In any case the DG ISPR (inter services public relations) Lt Gen Asim Bajwa, who heads the resourceful PR wing of the army, was not present in the meeting. Despite being the eyes and ears of the chief he is simply not invited to such meetings these days.

With less than two months left for the military chief’s retirement it seems the Sharifs, true to their style, have finally found the gumption to challenge the khaki narrative. And to add insult to injury it was leaked to a section of the media.

Notwithstanding the blame game, it is becoming increasingly unsustainable to host and harbour militant organisations like Hafiz Saeed’s outfit Lashker-e-Taiaba and Jammat ud Dawa, Masood Azhar’s Jaish-e-Muhammad (JEM) and the Haqqani Network, just to name a few.

Some of these outfits perhaps are being sustained or simply tolerated as a cat paw for jihad in Kashmir. But as some of the parliamentarians sent on junkets to western capitals ‘to highlight the Kashmir cause’ found to their detriment, the world by and large including our friend China is sick and tired of Islamabad’s nebulous policy towards banned jihadist organisations. The logic that we are the victim of terrorism, how can we sustain them, simply does not cut ice even with our allies and mentors.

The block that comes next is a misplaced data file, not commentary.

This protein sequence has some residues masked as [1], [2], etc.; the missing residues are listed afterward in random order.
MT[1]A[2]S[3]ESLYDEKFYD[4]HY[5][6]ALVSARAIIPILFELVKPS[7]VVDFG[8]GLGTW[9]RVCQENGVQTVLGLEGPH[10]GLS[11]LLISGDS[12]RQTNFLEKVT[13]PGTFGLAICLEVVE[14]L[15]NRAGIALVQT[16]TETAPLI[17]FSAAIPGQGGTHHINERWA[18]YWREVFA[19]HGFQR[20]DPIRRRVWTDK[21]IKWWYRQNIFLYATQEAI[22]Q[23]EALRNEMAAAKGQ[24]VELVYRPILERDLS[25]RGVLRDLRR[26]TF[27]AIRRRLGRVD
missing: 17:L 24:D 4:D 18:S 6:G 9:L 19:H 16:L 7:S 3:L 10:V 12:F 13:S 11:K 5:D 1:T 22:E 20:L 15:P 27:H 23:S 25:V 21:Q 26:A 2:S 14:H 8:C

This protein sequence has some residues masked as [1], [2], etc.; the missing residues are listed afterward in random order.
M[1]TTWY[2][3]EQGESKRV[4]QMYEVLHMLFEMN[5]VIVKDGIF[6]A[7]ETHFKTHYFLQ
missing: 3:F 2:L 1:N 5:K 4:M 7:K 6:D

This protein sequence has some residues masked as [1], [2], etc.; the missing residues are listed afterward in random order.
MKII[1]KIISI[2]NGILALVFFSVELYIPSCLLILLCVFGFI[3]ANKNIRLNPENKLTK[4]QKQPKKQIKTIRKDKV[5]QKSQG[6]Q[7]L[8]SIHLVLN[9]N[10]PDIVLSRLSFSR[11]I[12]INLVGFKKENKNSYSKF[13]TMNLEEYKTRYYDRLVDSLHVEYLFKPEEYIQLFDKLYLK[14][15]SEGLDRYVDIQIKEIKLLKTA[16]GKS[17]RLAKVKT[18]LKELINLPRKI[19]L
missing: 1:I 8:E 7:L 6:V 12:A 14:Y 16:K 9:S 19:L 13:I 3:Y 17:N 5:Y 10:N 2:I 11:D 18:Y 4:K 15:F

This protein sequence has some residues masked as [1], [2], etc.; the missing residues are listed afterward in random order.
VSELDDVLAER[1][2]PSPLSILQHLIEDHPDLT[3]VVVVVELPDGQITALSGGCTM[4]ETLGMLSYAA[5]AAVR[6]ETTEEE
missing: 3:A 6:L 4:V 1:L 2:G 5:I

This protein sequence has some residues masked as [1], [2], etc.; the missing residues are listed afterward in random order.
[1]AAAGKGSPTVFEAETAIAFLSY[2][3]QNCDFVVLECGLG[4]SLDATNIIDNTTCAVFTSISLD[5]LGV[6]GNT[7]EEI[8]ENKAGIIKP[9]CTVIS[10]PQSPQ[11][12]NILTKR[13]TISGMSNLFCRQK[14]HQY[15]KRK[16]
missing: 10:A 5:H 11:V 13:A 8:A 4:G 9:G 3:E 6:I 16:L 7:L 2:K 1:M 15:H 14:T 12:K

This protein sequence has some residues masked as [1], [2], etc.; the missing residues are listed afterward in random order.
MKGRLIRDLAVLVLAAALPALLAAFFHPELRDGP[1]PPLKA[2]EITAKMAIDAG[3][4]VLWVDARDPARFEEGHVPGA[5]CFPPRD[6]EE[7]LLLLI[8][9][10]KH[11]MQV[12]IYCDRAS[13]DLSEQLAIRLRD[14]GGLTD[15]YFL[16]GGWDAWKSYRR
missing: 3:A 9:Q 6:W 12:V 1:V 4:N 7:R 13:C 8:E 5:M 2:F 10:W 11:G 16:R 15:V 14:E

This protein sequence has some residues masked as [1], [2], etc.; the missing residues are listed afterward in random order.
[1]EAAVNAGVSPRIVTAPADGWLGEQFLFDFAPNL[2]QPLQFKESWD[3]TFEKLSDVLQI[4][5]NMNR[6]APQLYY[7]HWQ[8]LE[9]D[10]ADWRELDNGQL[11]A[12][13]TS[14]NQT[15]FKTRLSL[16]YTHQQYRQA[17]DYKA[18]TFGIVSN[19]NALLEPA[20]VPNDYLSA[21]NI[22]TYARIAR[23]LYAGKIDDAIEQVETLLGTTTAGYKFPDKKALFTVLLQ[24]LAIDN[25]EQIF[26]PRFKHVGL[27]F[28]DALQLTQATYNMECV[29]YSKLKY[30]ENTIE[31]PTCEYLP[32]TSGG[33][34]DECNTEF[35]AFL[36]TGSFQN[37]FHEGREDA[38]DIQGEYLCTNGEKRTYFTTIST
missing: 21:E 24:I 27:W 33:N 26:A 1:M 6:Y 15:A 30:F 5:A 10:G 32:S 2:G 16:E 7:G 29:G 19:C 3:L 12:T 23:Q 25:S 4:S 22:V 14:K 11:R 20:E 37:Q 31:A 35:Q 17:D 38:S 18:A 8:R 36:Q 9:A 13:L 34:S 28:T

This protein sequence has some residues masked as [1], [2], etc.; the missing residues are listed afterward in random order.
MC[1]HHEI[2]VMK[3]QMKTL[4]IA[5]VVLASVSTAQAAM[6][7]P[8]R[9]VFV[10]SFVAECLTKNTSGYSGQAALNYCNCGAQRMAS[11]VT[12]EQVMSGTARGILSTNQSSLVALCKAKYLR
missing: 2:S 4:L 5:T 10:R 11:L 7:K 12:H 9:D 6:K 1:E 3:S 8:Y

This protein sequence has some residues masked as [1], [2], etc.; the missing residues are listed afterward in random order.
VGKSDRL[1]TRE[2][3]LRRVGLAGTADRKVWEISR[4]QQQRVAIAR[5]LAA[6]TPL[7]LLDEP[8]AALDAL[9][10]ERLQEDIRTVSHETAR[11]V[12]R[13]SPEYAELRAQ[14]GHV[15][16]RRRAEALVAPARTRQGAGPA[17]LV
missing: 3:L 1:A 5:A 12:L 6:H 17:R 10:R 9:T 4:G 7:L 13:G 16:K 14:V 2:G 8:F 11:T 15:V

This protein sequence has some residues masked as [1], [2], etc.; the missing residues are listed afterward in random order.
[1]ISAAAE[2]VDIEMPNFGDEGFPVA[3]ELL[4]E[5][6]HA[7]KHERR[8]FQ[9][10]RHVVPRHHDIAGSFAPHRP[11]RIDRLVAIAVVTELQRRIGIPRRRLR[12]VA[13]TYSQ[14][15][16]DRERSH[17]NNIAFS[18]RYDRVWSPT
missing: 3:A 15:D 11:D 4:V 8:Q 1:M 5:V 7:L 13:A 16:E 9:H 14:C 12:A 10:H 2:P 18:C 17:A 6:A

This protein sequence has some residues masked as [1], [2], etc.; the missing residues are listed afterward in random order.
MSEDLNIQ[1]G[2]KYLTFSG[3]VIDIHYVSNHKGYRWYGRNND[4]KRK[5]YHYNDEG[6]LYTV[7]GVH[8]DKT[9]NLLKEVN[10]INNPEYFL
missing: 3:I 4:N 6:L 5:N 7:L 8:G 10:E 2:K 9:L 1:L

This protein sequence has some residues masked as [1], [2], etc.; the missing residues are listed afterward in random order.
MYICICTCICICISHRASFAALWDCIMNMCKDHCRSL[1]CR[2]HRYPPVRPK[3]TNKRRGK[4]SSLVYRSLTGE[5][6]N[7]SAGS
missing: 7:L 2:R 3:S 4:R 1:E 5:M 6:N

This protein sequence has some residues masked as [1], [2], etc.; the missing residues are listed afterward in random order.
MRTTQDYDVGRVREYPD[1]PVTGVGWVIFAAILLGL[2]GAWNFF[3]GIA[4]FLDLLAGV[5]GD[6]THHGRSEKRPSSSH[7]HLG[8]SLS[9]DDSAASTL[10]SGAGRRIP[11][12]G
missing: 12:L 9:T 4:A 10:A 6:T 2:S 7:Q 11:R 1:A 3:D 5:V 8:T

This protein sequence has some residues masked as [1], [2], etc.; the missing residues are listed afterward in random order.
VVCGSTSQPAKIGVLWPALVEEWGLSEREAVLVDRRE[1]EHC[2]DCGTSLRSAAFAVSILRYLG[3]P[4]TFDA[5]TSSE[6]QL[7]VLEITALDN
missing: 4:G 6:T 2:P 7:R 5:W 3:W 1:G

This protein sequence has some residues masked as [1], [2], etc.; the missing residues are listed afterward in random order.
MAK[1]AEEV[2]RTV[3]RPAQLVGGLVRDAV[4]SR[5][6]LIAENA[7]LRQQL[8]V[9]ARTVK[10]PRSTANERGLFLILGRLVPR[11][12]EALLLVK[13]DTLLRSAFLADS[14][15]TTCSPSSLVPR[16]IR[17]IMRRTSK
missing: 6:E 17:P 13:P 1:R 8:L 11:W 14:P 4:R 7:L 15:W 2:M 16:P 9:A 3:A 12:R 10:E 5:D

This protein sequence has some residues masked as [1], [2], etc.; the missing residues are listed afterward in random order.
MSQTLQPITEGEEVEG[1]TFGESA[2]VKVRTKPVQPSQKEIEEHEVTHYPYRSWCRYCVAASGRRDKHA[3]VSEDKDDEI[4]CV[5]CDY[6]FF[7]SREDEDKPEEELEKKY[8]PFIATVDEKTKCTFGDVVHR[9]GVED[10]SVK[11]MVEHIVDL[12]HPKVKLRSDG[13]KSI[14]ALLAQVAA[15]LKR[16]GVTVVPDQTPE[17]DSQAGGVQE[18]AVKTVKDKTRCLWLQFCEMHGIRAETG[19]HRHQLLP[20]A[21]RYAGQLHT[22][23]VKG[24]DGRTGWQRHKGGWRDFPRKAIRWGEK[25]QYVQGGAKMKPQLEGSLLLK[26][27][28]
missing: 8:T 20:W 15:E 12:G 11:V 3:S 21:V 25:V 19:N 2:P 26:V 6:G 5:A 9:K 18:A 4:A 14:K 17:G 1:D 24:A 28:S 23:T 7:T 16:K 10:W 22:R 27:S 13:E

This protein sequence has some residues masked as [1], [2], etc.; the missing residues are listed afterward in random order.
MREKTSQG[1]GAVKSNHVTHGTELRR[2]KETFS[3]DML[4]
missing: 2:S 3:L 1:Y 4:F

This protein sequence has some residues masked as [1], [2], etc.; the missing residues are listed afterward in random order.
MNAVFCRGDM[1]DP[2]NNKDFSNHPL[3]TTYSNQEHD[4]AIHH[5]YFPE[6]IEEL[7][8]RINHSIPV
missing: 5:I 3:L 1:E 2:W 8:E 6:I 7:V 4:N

On the other hand, the military is somewhat right when it finds resistance from the Punjab chief minister towards positioning the paramilitary Rangers in the province and giving them the powers to move against proscribed militant outfits. The Punjab government, according to the report, claims that its police force if given a free hand and co-operation from the ISI (inter services intelligence agency) is perfectly capable of nabbing the militants.

However, facts speak otherwise. Admittedly the performance of the provincial police and its counter terrorism department (CTD) has markedly improved in recent years. The police force nonetheless is still undermanned, inadequately trained and too politicised to deliver on the counter terrorism front.

In any case what is good for the goose should be good for the gander too. If Prime Minister Sharif is not hesitant in dispatching the Rangers to other provinces why should his home province be the only exception?